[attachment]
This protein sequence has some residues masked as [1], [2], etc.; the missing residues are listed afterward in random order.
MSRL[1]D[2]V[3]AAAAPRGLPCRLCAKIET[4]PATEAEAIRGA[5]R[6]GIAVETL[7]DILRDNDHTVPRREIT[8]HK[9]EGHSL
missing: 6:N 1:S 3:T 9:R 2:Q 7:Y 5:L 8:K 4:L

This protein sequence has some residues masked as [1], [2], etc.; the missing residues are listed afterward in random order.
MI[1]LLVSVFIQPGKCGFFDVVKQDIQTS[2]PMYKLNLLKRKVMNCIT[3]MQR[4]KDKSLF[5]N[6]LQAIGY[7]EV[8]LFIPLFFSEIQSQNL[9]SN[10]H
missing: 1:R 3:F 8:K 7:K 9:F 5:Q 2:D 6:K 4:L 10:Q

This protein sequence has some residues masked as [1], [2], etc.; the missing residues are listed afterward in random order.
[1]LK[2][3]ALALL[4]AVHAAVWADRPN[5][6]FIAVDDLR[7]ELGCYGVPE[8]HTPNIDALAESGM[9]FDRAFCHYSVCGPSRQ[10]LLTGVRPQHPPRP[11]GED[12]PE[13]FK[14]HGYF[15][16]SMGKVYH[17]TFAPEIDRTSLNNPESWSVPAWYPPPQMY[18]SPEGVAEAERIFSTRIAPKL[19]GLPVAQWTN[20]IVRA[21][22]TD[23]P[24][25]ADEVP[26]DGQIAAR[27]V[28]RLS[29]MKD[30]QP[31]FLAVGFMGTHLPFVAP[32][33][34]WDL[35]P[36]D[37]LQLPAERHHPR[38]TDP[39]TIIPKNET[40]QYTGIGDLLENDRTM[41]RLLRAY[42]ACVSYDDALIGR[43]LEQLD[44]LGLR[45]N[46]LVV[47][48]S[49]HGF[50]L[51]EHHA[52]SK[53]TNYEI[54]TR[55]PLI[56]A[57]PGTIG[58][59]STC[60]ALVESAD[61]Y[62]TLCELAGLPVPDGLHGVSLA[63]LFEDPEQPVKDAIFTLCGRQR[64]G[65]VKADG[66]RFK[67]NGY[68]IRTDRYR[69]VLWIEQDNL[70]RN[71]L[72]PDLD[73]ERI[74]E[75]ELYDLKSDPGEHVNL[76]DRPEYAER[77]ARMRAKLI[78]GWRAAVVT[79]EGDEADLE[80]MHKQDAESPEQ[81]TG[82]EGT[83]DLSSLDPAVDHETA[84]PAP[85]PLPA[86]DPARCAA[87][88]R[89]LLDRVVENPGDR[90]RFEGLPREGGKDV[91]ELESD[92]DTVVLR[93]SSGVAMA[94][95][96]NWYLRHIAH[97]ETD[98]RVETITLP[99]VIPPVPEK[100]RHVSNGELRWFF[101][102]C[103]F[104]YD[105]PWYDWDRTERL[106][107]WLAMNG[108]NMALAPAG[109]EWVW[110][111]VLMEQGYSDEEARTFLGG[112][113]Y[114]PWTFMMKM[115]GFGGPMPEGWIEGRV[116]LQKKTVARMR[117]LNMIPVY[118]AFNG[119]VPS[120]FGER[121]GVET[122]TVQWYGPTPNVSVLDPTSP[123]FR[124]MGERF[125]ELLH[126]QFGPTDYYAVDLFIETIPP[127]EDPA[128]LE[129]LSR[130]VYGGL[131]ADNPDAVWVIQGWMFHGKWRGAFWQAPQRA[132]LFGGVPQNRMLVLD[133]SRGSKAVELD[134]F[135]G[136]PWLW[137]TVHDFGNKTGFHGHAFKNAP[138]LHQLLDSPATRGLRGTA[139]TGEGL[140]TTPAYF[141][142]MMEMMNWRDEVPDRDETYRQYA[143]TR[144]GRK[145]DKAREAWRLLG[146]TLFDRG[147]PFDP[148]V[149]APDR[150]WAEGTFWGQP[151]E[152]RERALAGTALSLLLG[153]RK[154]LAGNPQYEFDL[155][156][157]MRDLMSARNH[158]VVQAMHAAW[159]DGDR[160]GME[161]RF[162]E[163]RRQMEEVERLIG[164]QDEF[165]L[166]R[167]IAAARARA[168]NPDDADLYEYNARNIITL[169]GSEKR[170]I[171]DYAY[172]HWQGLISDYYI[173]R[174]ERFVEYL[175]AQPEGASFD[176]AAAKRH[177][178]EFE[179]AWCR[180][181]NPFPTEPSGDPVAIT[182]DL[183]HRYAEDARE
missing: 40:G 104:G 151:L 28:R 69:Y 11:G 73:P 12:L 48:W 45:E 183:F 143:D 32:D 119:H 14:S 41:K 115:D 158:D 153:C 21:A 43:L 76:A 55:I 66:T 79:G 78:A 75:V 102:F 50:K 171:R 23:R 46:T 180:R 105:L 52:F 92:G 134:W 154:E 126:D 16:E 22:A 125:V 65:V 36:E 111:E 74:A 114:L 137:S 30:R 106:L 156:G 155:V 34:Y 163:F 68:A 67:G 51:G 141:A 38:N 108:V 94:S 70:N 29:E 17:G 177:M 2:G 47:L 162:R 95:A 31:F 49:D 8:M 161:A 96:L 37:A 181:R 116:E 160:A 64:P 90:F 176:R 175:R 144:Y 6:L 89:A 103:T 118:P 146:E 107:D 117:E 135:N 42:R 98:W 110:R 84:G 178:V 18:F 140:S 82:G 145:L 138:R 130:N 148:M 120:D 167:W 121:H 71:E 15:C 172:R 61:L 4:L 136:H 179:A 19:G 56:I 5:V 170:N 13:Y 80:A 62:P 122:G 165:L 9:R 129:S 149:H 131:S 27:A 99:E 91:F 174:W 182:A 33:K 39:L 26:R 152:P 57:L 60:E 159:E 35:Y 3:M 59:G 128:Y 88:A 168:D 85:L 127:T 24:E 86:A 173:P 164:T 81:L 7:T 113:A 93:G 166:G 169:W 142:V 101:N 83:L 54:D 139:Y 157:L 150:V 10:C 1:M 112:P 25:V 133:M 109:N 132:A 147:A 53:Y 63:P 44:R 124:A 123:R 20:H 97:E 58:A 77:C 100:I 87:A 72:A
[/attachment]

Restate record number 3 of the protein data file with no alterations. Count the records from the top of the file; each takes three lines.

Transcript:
This protein sequence has some residues masked as [1], [2], etc.; the missing residues are listed afterward in random order.
[1]LK[2][3]ALALL[4]AVHAAVWADRPN[5][6]FIAVDDLR[7]ELGCYGVPE[8]HTPNIDALAESGM[9]FDRAFCHYSVCGPSRQ[10]LLTGVRPQHPPRP[11]GED[12]PE[13]FK[14]HGYF[15][16]SMGKVYH[17]TFAPEIDRTSLNNPESWSVPAWYPPPQMY[18]SPEGVAEAERIFSTRIAPKL[19]GLPVAQWTN[20]IVRA[21][22]TD[23]P[24][25]ADEVP[26]DGQIAAR[27]V[28]RLS[29]MKD[30]QP[31]FLAVGFMGTHLPFVAP[32][33][34]WDL[35]P[36]D[37]LQLPAERHHPR[38]TDP[39]TIIPKNET[40]QYTGIGDLLENDRTM[41]RLLRAY[42]ACVSYDDALIGR[43]LEQLD[44]LGLR[45]N[46]LVV[47][48]S[49]HGF[50]L[51]EHHA[52]SK[53]TNYEI[54]TR[55]PLI[56]A[57]PGTIG[58][59]STC[60]ALVESAD[61]Y[62]TLCELAGLPVPDGLHGVSLA[63]LFEDPEQPVKDAIFTLCGRQR[64]G[65]VKADG[66]RFK[67]NGY[68]IRTDRYR[69]VLWIEQDNL[70]RN[71]L[72]PDLD[73]ERI[74]E[75]ELYDLKSDPGEHVNL[76]DRPEYAER[77]ARMRAKLI[78]GWRAAVVT[79]EGDEADLE[80]MHKQDAESPEQ[81]TG[82]EGT[83]DLSSLDPAVDHETA[84]PAP[85]PLPA[86]DPARCAA[87][88]R[89]LLDRVVENPGDR[90]RFEGLPREGGKDV[91]ELESD[92]DTVVLR[93]SSGVAMA[94][95][96]NWYLRHIAH[97]ETD[98]RVETITLP[99]VIPPVPEK[100]RHVSNGELRWFF[101][102]C[103]F[104]YD[105]PWYDWDRTERL[106][107]WLAMNG[108]NMALAPAG[109]EWVW[110][111]VLMEQGYSDEEARTFLGG[112][113]Y[114]PWTFMMKM[115]GFGGPMPEGWIEGRV[116]LQKKTVARMR[117]LNMIPVY[118]AFNG[119]VPS[120]FGER[121]GVET[122]TVQWYGPTPNVSVLDPTSP[123]FR[124]MGERF[125]ELLH[126]QFGPTDYYAVDLFIETIPP[127]EDPA[128]LE[129]LSR[130]VYGGL[131]ADNPDAVWVIQGWMFHGKWRGAFWQAPQRA[132]LFGGVPQNRMLVLD[133]SRGSKAVELD[134]F[135]G[136]PWLW[137]TVHDFGNKTGFHGHAFKNAP[138]LHQLLDSPATRGLRGTA[139]TGEGL[140]TTPAYF[141][142]MMEMMNWRDEVPDRDETYRQYA[143]TR[144]GRK[145]DKAREAWRLLG[146]TLFDRG[147]PFDP[148]V[149]APDR[150]WAEGTFWGQP[151]E[152]RERALAGTALSLLLG[153]RK[154]LAGNPQYEFDL[155][156][157]MRDLMSARNH[158]VVQAMHAAW[159]DGDR[160]GME[161]RF[162]E[163]RRQMEEVERLIG[164]QDEF[165]L[166]R[167]IAAARARA[168]NPDDADLYEYNARNIITL[169]GSEKR[170]I[171]DYAY[172]HWQGLISDYYI[173]R[174]ERFVEYL[175]AQPEGASFD[176]AAAKRH[177][178]EFE[179]AWCR[180][181]NPFPTEPSGDPVAIT[182]DL[183]HRYAEDARE
missing: 40:G 104:G 151:L 28:R 69:Y 11:G 73:P 12:L 48:W 45:E 183:F 143:D 32:D 119:H 14:S 41:K 115:D 158:D 153:C 21:A 43:L 76:A 55:I 66:T 79:G 78:A 75:V 102:F 50:K 171:R 23:R 46:T 180:R 105:L 52:F 92:G 134:W 154:E 126:D 16:E 22:A 125:V 65:V 36:E 111:E 74:A 114:L 137:S 30:R 106:L 156:G 155:V 34:Y 163:F 68:A 67:G 51:G 141:A 38:N 108:V 94:S 70:N 29:E 17:G 177:M 2:G 47:L 162:R 95:A 31:F 49:D 8:M 161:A 96:L 37:A 181:R 116:E 160:A 64:P 90:F 176:R 175:R 144:Y 6:L 89:A 103:T 118:P 146:E 107:D 117:E 135:N 42:R 98:W 110:R 84:G 178:V 18:F 140:S 82:G 145:L 138:R 130:N 148:M 120:D 167:W 121:H 71:E 15:C 172:R 61:L 4:L 136:H 179:A 19:G 56:I 5:V 170:N 13:Y 80:A 62:P 122:G 165:L 9:R 129:S 149:H 131:S 27:A 99:E 91:F 174:W 182:A 33:K 39:L 26:R 152:P 57:L 60:E 159:E 35:Y 3:M 59:G 128:Y 88:A 168:D 85:L 127:T 24:E 86:A 173:P 164:T 81:L 7:T 113:A 93:G 166:G 169:W 142:V 101:N 83:L 54:D 139:Y 157:L 150:V 10:C 1:M 112:P 25:V 133:M 109:N 132:A 147:A 53:Y 63:P 44:R 124:A 123:R 20:H 97:E 58:A 77:C 100:I 87:A 72:A